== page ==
2007 CCRI Critical Thinking C onference. Coming to Terms With Critical Thinking Presented By: Daniel J. Donovan, J.D. Professor Legal Studies. Coming to Terms with Critical Thinking. History of Idea of Critical Thinking Bloom’s Taxonomy Revised Critical Thinking Definitions
Coming to Terms
Daniel J. Donovan, J.D.
See The Miniature Guide to Critical Thinking for template
1. Citation - start with the proper citation to the case - include parallel citations if there are any.
2. Parties - list all parties to an action - the name of the case might not include all the persons involved - “et al.” in the name of a case indicates “and others”.
3. Issues - set forth the legal questions (issues) that the court was addressing in the case.
4. Facts - set out the relevant facts that were needed by the court to come to its opinion. The facts are the events that occurred prior to any court proceeding that led to the prosecution or civil lawsuit involved.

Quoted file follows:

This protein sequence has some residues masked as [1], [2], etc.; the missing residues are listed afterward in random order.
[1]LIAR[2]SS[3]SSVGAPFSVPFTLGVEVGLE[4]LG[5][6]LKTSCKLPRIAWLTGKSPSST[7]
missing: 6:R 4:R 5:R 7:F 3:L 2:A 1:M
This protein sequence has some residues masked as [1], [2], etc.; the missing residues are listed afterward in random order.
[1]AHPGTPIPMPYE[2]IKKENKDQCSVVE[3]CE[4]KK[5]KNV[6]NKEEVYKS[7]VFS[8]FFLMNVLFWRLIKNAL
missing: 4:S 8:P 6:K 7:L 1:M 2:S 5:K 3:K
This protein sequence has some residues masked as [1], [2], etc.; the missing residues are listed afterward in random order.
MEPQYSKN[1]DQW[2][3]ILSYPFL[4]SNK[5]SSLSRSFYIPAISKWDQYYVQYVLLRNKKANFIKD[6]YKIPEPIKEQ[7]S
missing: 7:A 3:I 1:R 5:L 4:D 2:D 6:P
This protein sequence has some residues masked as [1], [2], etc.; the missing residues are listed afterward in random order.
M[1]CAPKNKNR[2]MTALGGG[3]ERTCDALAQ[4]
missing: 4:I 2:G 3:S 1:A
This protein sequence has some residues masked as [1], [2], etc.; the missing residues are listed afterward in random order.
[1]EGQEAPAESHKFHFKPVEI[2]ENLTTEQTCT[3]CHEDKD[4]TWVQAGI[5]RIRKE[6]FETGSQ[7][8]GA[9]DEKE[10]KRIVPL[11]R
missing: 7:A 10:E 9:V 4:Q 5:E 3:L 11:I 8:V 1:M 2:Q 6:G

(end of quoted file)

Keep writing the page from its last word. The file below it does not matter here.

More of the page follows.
5. Prior Proceedings - set out how this case got to this point - prior proceedings refers to prior court action so essentially the question is what happened in the lower court.
6. Holding - this is the answer or answers the court gave to the issue or issues raised in the case - often the court will use the words “we hold....” but not always. If there is more than one issue in the case then there will be more than one holding.
7. Reasoning - this section will set out the reasons the court gave for reaching its holding or holdings in the case. The holding tells us what legal rules was applied while the reasoning answers the question why this legal rule was applied in this case. If there are two issues, there will be two parts of the reasoning - one for each issue
8. Disposition - what happened to this case on appeal - did the court affirm the lower court decision or did the court reverse the lower court and remand it (send it back) to the lower court for a new trial or entry of judgment?